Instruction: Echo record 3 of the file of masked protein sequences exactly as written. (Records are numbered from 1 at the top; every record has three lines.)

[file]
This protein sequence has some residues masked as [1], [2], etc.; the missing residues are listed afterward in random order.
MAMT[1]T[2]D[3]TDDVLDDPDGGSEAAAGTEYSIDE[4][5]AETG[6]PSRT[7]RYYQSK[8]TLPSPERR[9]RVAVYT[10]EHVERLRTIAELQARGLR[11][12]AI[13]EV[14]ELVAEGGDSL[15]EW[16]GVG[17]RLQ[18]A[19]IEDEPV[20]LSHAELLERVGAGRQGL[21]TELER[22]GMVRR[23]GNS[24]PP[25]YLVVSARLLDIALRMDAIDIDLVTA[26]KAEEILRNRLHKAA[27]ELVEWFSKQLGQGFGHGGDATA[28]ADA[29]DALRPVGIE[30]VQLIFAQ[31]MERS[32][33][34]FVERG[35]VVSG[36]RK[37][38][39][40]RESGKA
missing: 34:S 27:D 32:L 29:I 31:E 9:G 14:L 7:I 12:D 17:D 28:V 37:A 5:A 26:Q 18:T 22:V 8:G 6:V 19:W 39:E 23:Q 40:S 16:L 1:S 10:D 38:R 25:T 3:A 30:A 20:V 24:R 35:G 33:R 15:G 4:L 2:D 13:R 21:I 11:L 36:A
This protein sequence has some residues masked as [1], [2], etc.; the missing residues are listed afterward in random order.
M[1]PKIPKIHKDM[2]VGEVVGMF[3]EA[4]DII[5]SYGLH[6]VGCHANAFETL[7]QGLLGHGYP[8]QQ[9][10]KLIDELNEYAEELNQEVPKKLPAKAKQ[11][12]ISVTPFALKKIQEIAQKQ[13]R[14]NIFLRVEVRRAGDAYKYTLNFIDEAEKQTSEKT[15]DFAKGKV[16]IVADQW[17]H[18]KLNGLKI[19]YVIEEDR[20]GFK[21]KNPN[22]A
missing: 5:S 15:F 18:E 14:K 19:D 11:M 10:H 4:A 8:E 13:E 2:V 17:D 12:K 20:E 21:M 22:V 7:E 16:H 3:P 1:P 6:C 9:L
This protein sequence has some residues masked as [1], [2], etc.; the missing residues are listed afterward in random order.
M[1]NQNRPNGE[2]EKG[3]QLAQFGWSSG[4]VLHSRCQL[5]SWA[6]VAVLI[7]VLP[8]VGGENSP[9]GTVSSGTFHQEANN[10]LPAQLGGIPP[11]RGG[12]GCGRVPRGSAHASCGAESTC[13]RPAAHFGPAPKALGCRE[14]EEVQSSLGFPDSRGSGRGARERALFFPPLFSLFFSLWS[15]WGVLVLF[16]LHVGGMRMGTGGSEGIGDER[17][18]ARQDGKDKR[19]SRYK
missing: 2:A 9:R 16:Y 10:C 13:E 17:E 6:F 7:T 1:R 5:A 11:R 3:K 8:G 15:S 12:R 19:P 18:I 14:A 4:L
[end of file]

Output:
This protein sequence has some residues masked as [1], [2], etc.; the missing residues are listed afterward in random order.
M[1]NQNRPNGE[2]EKG[3]QLAQFGWSSG[4]VLHSRCQL[5]SWA[6]VAVLI[7]VLP[8]VGGENSP[9]GTVSSGTFHQEANN[10]LPAQLGGIPP[11]RGG[12]GCGRVPRGSAHASCGAESTC[13]RPAAHFGPAPKALGCRE[14]EEVQSSLGFPDSRGSGRGARERALFFPPLFSLFFSLWS[15]WGVLVLF[16]LHVGGMRMGTGGSEGIGDER[17][18]ARQDGKDKR[19]SRYK
missing: 2:A 9:R 16:Y 10:C 13:E 17:E 6:F 7:T 1:R 5:A 11:R 3:K 8:G 15:S 12:R 19:P 18:I 14:A 4:L